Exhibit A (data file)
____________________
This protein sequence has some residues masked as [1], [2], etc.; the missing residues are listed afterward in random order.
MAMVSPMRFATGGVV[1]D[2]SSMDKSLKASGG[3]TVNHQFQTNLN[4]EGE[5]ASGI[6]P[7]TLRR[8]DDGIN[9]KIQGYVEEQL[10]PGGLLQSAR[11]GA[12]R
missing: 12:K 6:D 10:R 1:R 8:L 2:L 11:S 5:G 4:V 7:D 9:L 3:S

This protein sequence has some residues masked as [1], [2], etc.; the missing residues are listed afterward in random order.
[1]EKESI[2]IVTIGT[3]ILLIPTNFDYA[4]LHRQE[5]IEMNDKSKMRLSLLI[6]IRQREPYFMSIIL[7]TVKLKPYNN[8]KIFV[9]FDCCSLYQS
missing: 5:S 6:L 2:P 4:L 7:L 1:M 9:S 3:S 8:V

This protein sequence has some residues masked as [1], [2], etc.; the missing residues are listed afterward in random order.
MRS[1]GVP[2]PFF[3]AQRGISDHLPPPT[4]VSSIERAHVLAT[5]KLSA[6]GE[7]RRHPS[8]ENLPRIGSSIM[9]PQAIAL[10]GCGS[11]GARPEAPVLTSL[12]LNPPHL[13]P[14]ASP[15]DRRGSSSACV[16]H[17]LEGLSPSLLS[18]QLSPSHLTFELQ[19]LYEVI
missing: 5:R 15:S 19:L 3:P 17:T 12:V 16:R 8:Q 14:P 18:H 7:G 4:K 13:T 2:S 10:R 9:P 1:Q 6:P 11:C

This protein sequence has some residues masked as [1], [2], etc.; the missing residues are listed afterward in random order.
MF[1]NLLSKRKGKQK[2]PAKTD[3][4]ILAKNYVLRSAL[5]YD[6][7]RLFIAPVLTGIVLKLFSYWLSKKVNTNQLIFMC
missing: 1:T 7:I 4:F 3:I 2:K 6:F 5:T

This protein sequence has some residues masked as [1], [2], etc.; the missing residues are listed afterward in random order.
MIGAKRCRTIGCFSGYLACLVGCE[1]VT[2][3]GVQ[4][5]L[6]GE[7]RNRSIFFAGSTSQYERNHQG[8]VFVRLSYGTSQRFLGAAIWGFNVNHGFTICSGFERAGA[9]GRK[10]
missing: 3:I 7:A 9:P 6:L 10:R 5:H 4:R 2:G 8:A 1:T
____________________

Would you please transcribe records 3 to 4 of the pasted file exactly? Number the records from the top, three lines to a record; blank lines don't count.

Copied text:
This protein sequence has some residues masked as [1], [2], etc.; the missing residues are listed afterward in random order.
MRS[1]GVP[2]PFF[3]AQRGISDHLPPPT[4]VSSIERAHVLAT[5]KLSA[6]GE[7]RRHPS[8]ENLPRIGSSIM[9]PQAIAL[10]GCGS[11]GARPEAPVLTSL[12]LNPPHL[13]P[14]ASP[15]DRRGSSSACV[16]H[17]LEGLSPSLLS[18]QLSPSHLTFELQ[19]LYEVI
missing: 5:R 15:S 19:L 3:P 17:T 12:V 16:R 8:Q 14:P 18:H 7:G 4:K 13:T 2:S 10:R 9:P 1:Q 6:P 11:C

This protein sequence has some residues masked as [1], [2], etc.; the missing residues are listed afterward in random order.
MF[1]NLLSKRKGKQK[2]PAKTD[3][4]ILAKNYVLRSAL[5]YD[6][7]RLFIAPVLTGIVLKLFSYWLSKKVNTNQLIFMC
missing: 1:T 7:I 4:F 3:I 2:K 6:F 5:T